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  11. The code word to get out sounds good, and another thought I’ve got is to do what you can to demonstrate to your child that it’s OK to speak up when someone is behaving sinfully. Do it yourself when appropriate. Encourage the child in speaking up, even if you have to clarify that what the child saw wasn’t actually sin. Help them (Kim’s game) learn to be a good witness of what goes on.

    (my kids are often almost TOO willing to speak up…ha!….I don’t know what I did right, but part of what I’ve done is ask them each night during family Bible time “what did you notice in this passage?” It takes a while for them to catch on, but eventually they really start in with some insights)

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  12. Pingback: Tools I Gave My Children to Protect Them from Harm | TulipGirl

  13. Recently, a female cousin and I had a rare conversation where we both shared of our sexual abuse and ALL of our siblings; at the hand of ONE of our cousins. We all kept the SECRET, out of shame and the fact that this cousin was a PK. When I was in my 20s and learned that this cousin was now a “step parent” and a TEACHER! an alarm went off. I spoke to my 40 something MOM, sister of the Preacher, and she assured me my Uncle would take care of IT. I don’t know if anything was ever done, as I did not know how to pursue any resolution. I noticed at a recent family funeral, no one was speaking to the perpetrator!!!! Probably an entire room of victims from the 60s and 70s who have no EDUCATION on how to handle “dirty little family secrets” of the well-heeled and educated families. This makes me sick to think maybe I could have stopped this abuse and spared my little brother and all the others:( We really needed this kind of support and information on how to protect others.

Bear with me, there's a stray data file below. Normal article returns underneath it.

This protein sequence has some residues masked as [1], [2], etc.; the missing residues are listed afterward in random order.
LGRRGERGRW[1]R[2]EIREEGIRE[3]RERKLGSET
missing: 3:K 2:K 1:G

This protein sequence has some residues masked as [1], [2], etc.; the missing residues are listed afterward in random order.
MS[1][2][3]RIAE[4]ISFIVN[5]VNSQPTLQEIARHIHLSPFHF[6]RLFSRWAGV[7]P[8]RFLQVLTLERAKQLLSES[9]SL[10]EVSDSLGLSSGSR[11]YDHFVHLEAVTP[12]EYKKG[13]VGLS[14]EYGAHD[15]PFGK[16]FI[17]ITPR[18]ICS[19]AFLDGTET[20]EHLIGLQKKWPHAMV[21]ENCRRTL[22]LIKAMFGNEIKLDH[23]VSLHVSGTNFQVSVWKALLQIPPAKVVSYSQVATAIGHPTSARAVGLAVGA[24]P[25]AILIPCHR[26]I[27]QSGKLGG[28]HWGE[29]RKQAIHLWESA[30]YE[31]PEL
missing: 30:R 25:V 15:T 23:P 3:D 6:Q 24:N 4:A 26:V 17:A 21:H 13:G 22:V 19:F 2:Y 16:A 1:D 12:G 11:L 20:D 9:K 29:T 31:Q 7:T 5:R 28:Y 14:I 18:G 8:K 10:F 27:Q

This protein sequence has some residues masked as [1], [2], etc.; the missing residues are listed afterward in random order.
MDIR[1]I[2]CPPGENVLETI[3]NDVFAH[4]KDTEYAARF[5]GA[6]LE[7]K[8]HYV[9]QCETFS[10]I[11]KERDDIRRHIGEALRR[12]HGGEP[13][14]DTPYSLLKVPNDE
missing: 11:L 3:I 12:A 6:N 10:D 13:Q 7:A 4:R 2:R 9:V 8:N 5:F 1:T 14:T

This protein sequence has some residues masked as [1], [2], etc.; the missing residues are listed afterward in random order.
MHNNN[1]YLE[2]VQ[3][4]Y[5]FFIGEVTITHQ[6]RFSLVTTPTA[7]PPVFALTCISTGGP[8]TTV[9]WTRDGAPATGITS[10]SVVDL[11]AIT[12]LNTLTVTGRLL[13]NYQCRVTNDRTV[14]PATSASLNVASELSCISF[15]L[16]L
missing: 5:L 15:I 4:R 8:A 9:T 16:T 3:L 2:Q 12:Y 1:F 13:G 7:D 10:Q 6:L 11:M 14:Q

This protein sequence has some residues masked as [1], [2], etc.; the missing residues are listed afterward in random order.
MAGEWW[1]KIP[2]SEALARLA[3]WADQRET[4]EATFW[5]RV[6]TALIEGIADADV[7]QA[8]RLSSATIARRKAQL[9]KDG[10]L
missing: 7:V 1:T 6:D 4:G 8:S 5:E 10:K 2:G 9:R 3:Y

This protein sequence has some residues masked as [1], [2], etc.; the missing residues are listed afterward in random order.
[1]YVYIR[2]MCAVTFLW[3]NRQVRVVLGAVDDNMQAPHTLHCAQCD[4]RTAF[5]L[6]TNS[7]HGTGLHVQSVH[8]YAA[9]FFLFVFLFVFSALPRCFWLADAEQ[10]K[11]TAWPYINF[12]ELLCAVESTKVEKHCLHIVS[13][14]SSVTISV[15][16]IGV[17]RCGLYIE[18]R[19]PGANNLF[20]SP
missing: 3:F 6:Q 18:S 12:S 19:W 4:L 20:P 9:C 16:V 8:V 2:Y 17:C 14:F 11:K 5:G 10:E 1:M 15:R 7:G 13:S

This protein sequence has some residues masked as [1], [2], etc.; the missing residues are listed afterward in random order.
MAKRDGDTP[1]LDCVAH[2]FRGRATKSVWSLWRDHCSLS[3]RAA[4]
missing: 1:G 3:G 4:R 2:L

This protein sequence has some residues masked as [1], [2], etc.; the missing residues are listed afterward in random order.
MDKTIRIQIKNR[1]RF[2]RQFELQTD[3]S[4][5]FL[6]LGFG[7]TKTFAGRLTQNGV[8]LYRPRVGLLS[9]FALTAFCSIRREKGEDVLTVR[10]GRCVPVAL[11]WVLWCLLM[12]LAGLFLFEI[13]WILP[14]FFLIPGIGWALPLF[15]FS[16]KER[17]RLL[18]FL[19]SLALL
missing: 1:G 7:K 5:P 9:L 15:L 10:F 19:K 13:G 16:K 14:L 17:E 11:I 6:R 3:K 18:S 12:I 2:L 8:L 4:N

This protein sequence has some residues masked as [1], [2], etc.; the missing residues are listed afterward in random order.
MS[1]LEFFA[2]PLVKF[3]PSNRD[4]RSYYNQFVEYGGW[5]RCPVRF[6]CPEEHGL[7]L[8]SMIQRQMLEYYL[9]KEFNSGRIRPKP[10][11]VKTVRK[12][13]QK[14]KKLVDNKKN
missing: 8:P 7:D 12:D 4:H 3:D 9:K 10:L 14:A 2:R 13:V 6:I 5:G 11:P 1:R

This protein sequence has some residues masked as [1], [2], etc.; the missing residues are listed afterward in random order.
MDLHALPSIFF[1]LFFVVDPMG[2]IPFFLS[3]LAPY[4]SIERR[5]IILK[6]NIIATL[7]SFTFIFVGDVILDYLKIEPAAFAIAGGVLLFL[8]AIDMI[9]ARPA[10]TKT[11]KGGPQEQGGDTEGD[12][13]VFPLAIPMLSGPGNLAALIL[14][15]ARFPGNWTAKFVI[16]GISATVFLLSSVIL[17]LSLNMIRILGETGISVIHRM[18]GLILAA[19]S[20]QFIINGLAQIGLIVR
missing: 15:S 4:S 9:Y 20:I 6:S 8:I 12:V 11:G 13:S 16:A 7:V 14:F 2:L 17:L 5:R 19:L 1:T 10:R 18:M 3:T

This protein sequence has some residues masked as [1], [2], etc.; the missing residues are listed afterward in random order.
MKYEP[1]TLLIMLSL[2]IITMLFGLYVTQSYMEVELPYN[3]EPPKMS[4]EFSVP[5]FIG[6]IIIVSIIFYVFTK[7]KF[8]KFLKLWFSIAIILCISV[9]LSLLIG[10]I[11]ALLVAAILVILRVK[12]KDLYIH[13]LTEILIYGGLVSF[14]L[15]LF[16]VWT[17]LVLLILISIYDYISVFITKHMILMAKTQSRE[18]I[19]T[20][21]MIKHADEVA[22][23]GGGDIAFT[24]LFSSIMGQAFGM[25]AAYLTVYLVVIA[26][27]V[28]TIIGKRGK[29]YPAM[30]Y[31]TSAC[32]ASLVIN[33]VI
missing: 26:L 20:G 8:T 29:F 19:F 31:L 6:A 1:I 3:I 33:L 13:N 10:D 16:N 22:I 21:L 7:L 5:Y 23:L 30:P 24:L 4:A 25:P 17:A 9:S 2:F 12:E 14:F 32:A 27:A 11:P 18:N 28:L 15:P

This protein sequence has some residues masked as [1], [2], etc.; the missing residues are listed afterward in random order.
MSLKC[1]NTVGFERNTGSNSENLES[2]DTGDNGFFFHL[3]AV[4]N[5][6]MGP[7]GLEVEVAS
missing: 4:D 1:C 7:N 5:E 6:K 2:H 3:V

Liked by 1 person

  14. Deb, thank you for sharing your family’s experience with a pedophile. In my extended family, once I started prodding, it turns out that everyone knew, but it was hushed. Also, I sensed a lot of spiritualizing. “We’ve forgiven him.” He’s asked the Lord to forgive him and hasn’t had any incidences in ____ years. Praise God, he’s healed.”

    Ok, my brain is going nuts here. I think I need to do a post on what an honest pedophile looks like. A lot of times we can snowballed by pseudo repentance, but there are key things to look for.